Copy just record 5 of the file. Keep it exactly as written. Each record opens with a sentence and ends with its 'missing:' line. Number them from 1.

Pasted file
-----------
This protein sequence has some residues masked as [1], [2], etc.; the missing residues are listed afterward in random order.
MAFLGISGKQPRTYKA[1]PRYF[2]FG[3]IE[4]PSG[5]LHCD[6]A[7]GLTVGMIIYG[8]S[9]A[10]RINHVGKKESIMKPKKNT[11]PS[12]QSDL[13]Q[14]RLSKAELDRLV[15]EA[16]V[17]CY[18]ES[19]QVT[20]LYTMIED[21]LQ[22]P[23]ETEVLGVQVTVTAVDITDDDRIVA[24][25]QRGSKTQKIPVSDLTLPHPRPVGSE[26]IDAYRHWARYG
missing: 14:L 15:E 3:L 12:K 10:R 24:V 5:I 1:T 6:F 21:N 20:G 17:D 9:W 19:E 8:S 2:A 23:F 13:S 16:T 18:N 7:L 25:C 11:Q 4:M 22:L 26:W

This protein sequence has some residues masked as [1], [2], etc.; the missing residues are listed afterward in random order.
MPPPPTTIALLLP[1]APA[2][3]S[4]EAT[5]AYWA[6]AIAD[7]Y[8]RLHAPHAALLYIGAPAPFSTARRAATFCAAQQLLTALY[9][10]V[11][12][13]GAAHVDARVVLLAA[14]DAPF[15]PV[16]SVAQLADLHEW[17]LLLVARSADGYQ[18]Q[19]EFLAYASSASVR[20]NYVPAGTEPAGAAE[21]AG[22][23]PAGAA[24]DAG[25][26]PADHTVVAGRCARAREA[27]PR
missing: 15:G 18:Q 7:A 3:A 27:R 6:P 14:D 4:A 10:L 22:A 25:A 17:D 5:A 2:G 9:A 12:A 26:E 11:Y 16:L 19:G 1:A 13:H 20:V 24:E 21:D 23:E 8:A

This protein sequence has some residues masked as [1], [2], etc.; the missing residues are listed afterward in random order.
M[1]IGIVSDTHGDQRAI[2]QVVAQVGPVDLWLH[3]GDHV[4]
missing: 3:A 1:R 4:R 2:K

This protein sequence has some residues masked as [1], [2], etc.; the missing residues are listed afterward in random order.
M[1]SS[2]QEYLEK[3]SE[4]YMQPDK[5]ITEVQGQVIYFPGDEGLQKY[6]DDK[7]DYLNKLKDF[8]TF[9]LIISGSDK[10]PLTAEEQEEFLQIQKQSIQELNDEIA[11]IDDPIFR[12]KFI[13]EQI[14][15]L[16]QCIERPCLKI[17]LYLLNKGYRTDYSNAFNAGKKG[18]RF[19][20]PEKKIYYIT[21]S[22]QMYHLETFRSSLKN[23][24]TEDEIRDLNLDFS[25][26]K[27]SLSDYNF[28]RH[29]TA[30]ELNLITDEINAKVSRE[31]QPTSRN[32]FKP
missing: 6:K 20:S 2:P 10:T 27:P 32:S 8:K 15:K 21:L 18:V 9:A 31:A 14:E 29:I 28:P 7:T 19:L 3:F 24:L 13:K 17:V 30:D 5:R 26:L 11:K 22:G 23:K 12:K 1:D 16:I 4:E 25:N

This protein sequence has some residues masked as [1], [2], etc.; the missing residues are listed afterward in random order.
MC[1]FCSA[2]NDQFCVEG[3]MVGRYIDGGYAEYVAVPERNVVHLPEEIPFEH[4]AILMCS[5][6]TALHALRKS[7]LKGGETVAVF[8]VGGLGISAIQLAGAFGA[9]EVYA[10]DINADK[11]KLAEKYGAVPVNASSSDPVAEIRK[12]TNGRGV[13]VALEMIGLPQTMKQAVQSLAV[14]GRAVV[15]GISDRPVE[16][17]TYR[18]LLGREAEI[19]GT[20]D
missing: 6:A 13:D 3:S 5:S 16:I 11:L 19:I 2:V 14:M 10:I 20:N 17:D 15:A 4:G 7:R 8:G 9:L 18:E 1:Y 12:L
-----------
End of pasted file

This protein sequence has some residues masked as [1], [2], etc.; the missing residues are listed afterward in random order.
MC[1]FCSA[2]NDQFCVEG[3]MVGRYIDGGYAEYVAVPERNVVHLPEEIPFEH[4]AILMCS[5][6]TALHALRKS[7]LKGGETVAVF[8]VGGLGISAIQLAGAFGA[9]EVYA[10]DINADK[11]KLAEKYGAVPVNASSSDPVAEIRK[12]TNGRGV[13]VALEMIGLPQTMKQAVQSLAV[14]GRAVV[15]GISDRPVE[16][17]TYR[18]LLGREAEI[19]GT[20]D
missing: 6:A 13:D 3:S 5:S 16:I 11:L 19:I 2:V 14:M 10:I 20:N 17:D 15:A 4:G 7:R 8:G 9:L 18:E 1:Y 12:L